Mischievous monkeys were the least of Dillon's problems while shooting a movie in one of the world's poorest nations. For starters, the newbie director needed to raise $10 million in production costs—a low budget for a Hollywood movie, but astronomical for most Asian features. Then there was the issue of shooting in a country where no Western film crew had completed an entire movie since 1964, when Peter O'Toole braved cobras, heat rash and corrupt officials during the making of Lord Jim. Although many Asia hands advised Dillon to shoot in neighboring Thailand instead, he insisted that Cambodia, with its French-influenced architecture and postwar fragility, was a location that couldn't be substituted. "There are things you'd never worry about in other places—land-mine clearance, having roads rebuilt, getting real security," says Dillon. "But it's not like anywhere else, and I don't like it when people say that it is."
Most of the Western actors and crew had never visited Cambodia before and the culture shock was considerable. "The mosquitoes were as big as Buicks," recalls Caan. "When I first got to Phnom Penh, I saw whole families riding single mopeds on streets with no lanes. There were kids laying in the mud, people walking around with missing limbs. If you take a sip of the water, you're in the hospital. We're so frigging spoiled in the U.S.—people complain about being born in Brooklyn or Watts, but this gave me a whole new perspective on things."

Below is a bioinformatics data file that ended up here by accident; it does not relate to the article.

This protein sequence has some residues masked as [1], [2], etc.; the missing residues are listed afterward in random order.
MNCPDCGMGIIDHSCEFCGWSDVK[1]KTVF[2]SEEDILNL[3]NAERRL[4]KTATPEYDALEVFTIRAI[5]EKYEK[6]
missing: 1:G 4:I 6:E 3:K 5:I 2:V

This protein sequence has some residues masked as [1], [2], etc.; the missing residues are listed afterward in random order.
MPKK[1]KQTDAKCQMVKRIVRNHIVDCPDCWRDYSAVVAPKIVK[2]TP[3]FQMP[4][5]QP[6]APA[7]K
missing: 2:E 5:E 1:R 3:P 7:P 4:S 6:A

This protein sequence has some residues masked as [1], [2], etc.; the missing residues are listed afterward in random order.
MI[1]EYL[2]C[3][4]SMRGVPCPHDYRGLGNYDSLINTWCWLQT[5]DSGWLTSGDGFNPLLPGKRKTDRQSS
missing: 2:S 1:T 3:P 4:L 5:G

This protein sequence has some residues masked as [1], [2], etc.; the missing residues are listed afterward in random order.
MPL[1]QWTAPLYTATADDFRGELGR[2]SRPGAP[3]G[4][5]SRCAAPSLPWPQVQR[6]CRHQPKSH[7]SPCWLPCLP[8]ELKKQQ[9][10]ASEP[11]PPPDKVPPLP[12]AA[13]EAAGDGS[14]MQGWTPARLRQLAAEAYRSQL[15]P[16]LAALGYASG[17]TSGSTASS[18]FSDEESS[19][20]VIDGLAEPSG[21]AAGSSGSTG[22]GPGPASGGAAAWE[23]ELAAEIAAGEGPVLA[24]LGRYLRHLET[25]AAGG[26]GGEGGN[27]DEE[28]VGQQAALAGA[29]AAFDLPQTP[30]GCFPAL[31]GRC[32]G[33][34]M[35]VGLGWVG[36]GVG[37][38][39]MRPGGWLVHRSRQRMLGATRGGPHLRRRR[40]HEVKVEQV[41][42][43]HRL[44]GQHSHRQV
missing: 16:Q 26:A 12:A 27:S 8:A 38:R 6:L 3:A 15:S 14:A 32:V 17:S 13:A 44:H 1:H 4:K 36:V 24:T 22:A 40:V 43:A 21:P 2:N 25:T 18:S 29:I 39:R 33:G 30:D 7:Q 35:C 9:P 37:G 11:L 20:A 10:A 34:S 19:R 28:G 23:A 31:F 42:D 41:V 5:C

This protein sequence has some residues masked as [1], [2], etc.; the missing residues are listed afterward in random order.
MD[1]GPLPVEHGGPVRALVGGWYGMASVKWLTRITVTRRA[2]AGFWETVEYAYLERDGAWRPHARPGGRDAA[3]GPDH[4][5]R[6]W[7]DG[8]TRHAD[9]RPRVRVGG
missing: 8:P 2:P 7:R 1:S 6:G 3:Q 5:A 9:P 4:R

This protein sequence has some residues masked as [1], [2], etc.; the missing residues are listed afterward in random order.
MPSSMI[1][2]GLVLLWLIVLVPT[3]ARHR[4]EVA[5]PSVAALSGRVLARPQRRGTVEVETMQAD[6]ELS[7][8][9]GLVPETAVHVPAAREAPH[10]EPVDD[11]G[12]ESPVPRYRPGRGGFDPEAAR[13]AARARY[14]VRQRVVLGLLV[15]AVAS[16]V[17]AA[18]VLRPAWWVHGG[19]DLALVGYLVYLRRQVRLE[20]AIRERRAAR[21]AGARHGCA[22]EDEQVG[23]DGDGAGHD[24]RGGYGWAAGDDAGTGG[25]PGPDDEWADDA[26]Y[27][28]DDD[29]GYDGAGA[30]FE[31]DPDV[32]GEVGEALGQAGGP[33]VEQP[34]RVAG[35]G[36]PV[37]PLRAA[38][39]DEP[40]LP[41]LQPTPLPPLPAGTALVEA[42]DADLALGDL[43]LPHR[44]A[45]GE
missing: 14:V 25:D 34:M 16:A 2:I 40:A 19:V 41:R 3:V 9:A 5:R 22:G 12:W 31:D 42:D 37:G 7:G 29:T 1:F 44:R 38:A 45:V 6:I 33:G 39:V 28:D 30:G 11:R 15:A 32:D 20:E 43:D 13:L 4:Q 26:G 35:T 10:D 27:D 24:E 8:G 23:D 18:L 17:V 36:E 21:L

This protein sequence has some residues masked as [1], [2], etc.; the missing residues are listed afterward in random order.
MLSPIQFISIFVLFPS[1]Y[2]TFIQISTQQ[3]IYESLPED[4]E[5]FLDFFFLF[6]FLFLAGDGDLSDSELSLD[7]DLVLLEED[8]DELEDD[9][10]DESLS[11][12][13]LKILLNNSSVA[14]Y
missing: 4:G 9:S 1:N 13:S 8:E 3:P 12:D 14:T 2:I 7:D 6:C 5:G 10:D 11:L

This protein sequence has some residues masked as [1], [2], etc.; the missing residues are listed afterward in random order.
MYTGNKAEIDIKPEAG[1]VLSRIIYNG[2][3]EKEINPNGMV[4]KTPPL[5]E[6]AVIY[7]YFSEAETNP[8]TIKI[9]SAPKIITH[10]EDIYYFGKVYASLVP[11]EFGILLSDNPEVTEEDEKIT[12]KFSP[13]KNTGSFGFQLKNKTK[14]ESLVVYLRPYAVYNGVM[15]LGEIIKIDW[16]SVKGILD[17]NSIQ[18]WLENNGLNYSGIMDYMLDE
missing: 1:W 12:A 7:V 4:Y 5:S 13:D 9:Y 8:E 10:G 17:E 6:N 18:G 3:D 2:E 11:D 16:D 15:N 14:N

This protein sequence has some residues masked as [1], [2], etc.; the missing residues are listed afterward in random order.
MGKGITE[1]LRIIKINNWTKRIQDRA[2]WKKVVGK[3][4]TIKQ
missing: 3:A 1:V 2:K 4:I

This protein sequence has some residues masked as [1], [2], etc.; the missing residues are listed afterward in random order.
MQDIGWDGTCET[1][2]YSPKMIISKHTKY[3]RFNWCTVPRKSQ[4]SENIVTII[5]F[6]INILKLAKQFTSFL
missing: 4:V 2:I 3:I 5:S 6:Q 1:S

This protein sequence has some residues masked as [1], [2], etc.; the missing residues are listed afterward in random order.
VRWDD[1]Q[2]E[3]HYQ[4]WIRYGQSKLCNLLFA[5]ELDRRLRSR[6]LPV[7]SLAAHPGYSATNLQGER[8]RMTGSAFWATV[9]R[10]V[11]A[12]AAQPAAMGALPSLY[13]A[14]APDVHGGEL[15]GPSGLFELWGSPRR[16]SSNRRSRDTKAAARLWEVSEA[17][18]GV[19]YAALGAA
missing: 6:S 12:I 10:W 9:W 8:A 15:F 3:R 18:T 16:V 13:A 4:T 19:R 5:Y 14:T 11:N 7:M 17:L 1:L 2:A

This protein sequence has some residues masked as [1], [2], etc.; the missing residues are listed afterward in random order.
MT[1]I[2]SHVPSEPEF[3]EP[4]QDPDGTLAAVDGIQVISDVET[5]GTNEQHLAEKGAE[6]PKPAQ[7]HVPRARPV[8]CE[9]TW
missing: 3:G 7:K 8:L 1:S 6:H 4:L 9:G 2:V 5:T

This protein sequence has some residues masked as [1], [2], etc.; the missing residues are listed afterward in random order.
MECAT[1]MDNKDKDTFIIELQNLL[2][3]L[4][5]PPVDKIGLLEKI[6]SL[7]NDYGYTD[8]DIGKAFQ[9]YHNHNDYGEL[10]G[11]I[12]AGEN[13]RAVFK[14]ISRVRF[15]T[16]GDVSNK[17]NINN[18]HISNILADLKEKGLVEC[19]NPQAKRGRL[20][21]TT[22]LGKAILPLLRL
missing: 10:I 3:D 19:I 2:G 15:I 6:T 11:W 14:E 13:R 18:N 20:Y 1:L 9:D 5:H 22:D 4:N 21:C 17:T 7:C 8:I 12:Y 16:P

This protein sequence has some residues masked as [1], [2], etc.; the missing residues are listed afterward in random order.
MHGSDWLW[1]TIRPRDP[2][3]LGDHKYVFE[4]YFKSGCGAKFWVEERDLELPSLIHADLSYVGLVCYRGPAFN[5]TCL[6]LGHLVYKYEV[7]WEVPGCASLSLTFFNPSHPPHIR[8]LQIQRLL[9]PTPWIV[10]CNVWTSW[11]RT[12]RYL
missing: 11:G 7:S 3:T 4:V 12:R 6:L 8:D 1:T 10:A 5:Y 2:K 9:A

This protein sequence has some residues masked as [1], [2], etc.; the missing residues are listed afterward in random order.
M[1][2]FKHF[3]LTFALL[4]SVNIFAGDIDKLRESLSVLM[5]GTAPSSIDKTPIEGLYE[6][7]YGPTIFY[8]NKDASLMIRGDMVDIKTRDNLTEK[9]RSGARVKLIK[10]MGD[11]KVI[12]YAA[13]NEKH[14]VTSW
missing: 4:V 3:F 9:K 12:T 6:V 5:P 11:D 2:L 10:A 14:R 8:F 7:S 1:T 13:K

Given Cambodia's reputation for being politically dysfunctional, Dillon had surprisingly little difficulty securing permits and permissions from the local Culture Ministry. The country's cultural czars were irked a couple of years ago when Lara Croft: Tomb Raider, which was partly shot in Angkor Wat, mistakenly showed people wearing Vietnamese hats, not Cambodian ones—an unwelcome reminder of Cambodia's historic enemies. But besides trimming a few ultra-violent scenes, Dillon was required to do little more than translate the script for curious officials. "I was afraid of censorship, but they seemed more concerned that the movie was truthful," says Dillon, "even if it didn't say the most flattering things about the country."
Keeping it real was key to Dillon's vision. Influenced by sources as varied as Samuel Fuller's low-budget House of Bamboo and Joseph Conrad's nightmarish novel Heart of Darkness, City of Ghosts is the first Western movie to capture the atmosphere of post-Khmer Rouge Cambodia: the land-mine casualties, the lawless streets and the gentle Buddhist spirit that provides whatever strength remains in the country. "I didn't want to make a film that was like a postcard," says Dillon. "That's why I didn't shoot at Angkor—you can see that on the Travel Channel." Instead, Dillon's Cambodia is a post-apocalyptic vision, haunted by ghosts both living and dead. For the first-time director, it's these living ghosts that are the most riveting. "It's about dangerous people who are desperate, at the end of the line, on the run," Dillon says. "For them, Cambodia is a much different place."